Jannis Kounellis at Ambika P3

Ambika P3 is a huge hidden industrial space in the bowls of the University of Westminster. The space warrants the monumental work of Jannis Kounellis’s ‘K’.  As one enters the space you have the pleasure of looking down onto the work and can see its shape and form in all clarity. Then as you descend the steps the monumental stature of the work begins to tower over and dominate you.

The darkness of the steel blocks, with the black coats hooked and stretched over the rows of bottles attached, seems to absorbs the energy and weigh down the space. The work carries a heaviness in its materiality weighted further by the coal piles on the top of each steel block. The work is monumental in scale and effect, as if carrying a weight of history and a reminder that death is ever present.

The other work in the show also refers to death and a bodily presence that has passed. The rows of black coats hanging off coat hooks, a few rows of bottles on the wall bound together and wrapped in cloth and a black bundle of cloth resting in a corner. I prefered the simplicity of the smaller works. For me they seemed lighter, more accessible and interesting.

On the whole a great show. Kounellis is a master at not giving us all the answers and that I think is the secret to his lasting appeal. This body of work I am sure will stay with me for sometime.



Nairy Baghramian & Phyllida Barlow at the Serpentine

It was a beautiful day to be wondering through Kensington Gardens in the late afternoon. May is a wonderful month with everything blooming. I am loving the horse chestnut trees this spring, full of flowers. And to add to all this vibrancy Phyllida Barlow is showing at the Serpentine Gallery alongside Nairy Baghramian.

What a great show, the way the two styles of sculptors were separated encouraged viewers to compare and contrast the different styles. For me Barlow steals the show. Always been a fan but the work in this show managed to tickle those nerve endings even more.

I’d describe Barlow’s work as gutsy, organic, sexy, abject and weighty full of colour and passion. Like all encompassing paintings that dominate the space and work on an emotional and physical level. I instantly fell in love with the cardboard cement boxes on the wall. The ‘Untitled: Double Act’ of two large balls of  matter, that seemed like two enormous pubescent heads rolling about with their baseball caps on, brought such joy to my being. The physical body ever present amid the architectural structures that seem akin to debris of building sites.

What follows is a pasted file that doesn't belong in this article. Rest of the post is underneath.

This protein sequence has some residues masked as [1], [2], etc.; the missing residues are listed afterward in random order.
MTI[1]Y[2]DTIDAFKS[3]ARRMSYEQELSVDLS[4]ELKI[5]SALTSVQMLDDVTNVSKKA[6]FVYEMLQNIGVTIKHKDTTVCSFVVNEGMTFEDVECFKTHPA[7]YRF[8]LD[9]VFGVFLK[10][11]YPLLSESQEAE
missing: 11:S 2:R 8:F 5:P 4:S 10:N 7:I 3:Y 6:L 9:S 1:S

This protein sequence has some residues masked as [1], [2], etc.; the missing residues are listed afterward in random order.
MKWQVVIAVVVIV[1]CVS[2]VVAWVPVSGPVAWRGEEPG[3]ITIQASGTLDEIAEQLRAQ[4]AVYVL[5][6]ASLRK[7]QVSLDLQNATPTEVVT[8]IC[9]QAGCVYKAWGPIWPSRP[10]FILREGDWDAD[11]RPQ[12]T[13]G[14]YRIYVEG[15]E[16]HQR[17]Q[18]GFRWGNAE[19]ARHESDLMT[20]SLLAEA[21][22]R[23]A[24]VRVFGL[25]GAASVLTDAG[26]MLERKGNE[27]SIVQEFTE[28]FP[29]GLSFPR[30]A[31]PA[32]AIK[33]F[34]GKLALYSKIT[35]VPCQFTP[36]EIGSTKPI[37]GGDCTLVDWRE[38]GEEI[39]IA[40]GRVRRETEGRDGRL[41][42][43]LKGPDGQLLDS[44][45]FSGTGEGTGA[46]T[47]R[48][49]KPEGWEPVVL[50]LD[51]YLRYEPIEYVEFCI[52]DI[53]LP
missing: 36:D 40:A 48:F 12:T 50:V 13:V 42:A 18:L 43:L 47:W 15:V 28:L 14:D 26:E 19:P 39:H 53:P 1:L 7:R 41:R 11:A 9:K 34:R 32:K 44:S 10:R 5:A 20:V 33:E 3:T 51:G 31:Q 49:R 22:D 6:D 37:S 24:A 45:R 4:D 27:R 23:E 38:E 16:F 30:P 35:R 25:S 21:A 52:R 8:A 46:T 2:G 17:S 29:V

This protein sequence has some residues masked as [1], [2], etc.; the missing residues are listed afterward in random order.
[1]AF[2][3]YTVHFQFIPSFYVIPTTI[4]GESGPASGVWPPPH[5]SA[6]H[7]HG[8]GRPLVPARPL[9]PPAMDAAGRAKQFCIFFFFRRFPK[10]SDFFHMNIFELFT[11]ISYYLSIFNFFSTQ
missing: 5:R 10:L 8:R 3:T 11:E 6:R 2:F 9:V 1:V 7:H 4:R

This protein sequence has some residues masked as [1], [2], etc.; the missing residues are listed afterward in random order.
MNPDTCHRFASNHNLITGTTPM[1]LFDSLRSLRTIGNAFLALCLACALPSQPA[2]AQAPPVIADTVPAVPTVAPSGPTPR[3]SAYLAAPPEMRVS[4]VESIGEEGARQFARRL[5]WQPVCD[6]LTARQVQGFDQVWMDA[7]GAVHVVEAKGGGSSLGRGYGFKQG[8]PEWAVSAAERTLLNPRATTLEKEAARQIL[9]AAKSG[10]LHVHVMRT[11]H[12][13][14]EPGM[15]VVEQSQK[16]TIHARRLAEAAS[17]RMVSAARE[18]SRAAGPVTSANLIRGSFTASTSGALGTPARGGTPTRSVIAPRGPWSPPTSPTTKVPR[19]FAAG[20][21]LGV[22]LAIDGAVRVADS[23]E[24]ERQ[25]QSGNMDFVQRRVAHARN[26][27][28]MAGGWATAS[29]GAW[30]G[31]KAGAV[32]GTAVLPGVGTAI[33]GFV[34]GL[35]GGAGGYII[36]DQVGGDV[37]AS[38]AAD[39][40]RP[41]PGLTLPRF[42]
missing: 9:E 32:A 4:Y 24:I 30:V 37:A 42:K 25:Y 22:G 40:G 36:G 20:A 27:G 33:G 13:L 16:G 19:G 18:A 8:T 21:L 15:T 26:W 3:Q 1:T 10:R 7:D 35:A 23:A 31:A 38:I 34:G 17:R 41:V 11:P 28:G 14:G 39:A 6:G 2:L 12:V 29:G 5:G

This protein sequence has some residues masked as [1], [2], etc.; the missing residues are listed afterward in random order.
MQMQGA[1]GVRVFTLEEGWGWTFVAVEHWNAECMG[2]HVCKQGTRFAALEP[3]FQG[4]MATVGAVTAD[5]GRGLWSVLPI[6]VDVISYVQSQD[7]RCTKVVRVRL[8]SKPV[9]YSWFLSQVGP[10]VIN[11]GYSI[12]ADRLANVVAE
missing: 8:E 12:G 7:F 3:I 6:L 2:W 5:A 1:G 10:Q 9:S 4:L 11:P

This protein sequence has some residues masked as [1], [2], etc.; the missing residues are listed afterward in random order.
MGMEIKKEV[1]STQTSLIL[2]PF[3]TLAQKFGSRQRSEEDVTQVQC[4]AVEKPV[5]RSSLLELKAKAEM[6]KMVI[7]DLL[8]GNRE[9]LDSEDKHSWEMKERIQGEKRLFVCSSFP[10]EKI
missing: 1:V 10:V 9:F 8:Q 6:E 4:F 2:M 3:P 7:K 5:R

By placing Barlow’s work adjacent to Baghramian’s the contrast of styles was heightened. Baghramian’s sculptures seem lighter, colder less emotional and more intellectual. Responding to the space in a  careful reflective thoughtfulness. The work is calmer, but for me less exciting. I felt it was too contained and distanced from the viewer. This feeling of distance was heightened by the staff not allowing us to cross the black line to view the work up close. I found it hard to engage with Baghramian’s work on this occassion. for me the passion of Barlow’s work dominated. I think Barlow could have happily and effectively had a solo show. Maybe it is a shame that such a significant contemporary female British artist was not given that opportunity.

For a few of the highlights do check out this link for images:

And a good review at the Independent

Koln, Dusseldorf, Bonn, Monchengladbach & Essen

It was great seeing such a fantastic selection of modernist and post-war artwork in a just a few days. It was a whirl of the greats with Polke, Richter, Blinky, Dieter Roth and of course Beuys standing out for me. I think Sophie summarised the highlights of  the recent trip very well in her blog and so will not repeat.

I did want to add for my own record how inspiring I also found the work of Max Neumann at the Galerie Stefan Ropke, Koln. Such simplicity of imagery but with a depth of surface, layering what seemed to be prints, drawing and painting. Powerfully understated and effective.

At the ‘Wrong’ exhibition in the Kunst in Tunnel (KIT) Dusseldorf Dieter Krieg was a hit, with his text and layered washed out surfaces. I also enjoyed the simplicity of Matthias Lahme’s cut out paintings on paper. A layered surface so often grabs my attention and seduces me.

Erwin Wurm’s ‘Liquid Reality’ show at the Kunst Museum Bonn was of course a hit. With his ‘one minute sculptures’, ‘fat houses’ and ‘pullover sculptures’. I loved the fun of his work and what seems both ridiculous and tragic. Pure pleasure.

I also enjoyed the layout of the Museum Abteiberg in Monchengaldbach. What a fine selection of works, with Dieter Roths, Richter’s grey paintings and of course Kippenberger’s Richter table. Rodney Macmillan’s carpet continues to haunt me: “It  is easier to get  something new right than something old.”

Finally Alexandra Bircken at the Kolnischer Kunstverein was a great show to finish with. It was a breath of air to see a contemporary female artist after all the male posturing in galleries. I loved her work. Strongly feminine, fun with an unease that comes through her careful placement of materials crafted together. The image that I have included in the highlights summed up so much for me.



Started! Thanks to Sophie http://sophiebbarr.wordpress.com/ and many others who inspired me to get on with it!

The plan is that this blog will help me reflect on what I am seeing, what I am inspired by,  what I am creating and give my art notebooks a voice to a wider world.

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